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Autonomous Lighting Audits: Part 2 — Light Identification and Analysis

[+] Author Affiliations
Trevor J. Terrill, Christopher J. Bay, Bryan P. Rasmussen

Texas A&M University, College Station, TX

Paper No. DSCC2014-6126, pp. V001T17A004; 10 pages
doi:10.1115/DSCC2014-6126
From:
  • ASME 2014 Dynamic Systems and Control Conference
  • Volume 1: Active Control of Aerospace Structure; Motion Control; Aerospace Control; Assistive Robotic Systems; Bio-Inspired Systems; Biomedical/Bioengineering Applications; Building Energy Systems; Condition Based Monitoring; Control Design for Drilling Automation; Control of Ground Vehicles, Manipulators, Mechatronic Systems; Controls for Manufacturing; Distributed Control; Dynamic Modeling for Vehicle Systems; Dynamics and Control of Mobile and Locomotion Robots; Electrochemical Energy Systems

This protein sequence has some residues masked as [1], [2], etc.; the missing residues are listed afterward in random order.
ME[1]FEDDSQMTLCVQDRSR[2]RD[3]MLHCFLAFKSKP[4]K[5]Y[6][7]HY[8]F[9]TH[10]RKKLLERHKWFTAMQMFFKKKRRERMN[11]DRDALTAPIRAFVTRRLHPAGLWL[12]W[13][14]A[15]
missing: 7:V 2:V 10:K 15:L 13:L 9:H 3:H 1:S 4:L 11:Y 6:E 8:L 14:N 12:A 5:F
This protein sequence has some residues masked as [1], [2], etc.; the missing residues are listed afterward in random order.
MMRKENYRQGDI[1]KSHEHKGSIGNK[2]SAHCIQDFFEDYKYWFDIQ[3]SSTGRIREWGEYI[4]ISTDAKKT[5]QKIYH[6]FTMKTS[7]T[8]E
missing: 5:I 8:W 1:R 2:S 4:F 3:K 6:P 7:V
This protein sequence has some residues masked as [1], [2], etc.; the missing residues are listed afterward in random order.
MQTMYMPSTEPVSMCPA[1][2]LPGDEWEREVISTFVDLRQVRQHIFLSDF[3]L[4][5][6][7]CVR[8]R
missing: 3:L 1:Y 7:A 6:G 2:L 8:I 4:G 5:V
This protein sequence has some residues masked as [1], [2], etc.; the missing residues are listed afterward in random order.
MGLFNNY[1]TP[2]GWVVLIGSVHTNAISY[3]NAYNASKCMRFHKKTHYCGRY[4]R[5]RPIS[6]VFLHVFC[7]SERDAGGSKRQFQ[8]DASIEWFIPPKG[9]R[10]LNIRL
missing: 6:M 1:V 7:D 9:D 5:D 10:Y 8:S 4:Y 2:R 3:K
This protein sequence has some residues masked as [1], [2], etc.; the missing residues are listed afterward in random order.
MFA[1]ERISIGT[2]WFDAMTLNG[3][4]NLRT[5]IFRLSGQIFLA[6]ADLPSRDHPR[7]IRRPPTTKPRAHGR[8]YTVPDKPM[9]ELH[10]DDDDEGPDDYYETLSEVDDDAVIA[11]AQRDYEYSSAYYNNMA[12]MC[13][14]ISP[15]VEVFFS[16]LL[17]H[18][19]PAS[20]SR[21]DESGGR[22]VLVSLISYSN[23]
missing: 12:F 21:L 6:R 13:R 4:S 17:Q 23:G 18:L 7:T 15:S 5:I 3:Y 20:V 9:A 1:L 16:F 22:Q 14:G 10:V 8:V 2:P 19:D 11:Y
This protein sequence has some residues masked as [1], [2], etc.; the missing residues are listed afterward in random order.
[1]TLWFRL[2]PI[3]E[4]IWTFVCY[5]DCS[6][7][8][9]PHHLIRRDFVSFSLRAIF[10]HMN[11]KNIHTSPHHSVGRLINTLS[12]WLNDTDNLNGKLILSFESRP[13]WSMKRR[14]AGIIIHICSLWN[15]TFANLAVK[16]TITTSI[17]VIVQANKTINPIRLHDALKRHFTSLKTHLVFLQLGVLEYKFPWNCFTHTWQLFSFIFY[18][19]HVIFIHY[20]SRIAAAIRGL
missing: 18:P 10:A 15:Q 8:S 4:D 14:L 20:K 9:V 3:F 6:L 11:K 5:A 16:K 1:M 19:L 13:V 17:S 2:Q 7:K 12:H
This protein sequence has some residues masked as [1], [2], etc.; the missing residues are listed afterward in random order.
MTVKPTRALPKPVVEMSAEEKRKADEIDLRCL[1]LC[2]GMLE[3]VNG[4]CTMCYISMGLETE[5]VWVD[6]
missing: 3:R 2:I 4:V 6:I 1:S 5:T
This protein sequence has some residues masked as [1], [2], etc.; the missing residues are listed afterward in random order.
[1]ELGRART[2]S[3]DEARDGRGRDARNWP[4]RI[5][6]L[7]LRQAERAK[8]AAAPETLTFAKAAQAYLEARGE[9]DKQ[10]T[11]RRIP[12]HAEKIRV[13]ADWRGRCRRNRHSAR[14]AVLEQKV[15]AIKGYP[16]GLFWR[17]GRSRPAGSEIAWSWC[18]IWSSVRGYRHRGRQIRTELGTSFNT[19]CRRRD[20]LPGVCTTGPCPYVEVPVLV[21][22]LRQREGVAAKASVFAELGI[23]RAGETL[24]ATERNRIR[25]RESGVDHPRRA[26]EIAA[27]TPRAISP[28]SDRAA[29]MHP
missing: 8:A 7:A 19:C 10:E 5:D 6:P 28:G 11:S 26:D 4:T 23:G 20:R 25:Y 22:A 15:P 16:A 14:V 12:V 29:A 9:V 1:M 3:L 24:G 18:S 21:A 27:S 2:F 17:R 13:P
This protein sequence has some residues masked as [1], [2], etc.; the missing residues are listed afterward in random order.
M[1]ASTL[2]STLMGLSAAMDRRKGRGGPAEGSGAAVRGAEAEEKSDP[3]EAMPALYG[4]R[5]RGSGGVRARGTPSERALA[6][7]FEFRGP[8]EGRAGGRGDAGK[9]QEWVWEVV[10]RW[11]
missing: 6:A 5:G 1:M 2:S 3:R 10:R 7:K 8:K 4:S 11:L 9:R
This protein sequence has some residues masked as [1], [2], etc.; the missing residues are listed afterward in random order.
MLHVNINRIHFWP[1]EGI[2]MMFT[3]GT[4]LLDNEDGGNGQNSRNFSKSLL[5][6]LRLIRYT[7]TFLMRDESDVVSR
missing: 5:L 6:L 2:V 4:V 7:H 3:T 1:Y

• San Antonio, Texas, USA, October 22–24, 2014
  • Conference Sponsors: Dynamic Systems and Control Division
  • ISBN: 978-0-7918-4618-6
  • Copyright © 2014 by ASME

abstract

Buildings are responsible for approximately 40% of all US energy use and carbon emissions. There exists large potential to improve building efficiency through retro-commissioning, but expense and required expertise of building auditors limit current implementation. Autonomous robotic assessments have the potential to provide consistent building energy audits with reduced cost and enhanced capabilities. As a first step in automating building audits, this paper presents work on automating the lighting analysis of a building.

As an aerial vehicle navigates and explores a room, the prototype system captures images and collects spectrometer readings. These data are used to quantify and classify lighting in a room. Additionally, images acquired from the optical camera are merged to form a composite image of the area. This composite image is used for navigation to lights to record spectrometer readings. Lighting type is then classified from these spectrometer readings. The combined lighting quantification and classification is used to create a topology map of light levels. The combined data are used to perform a thorough analysis of lighting and make lighting recommendations.

Copyright © 2014 by ASME

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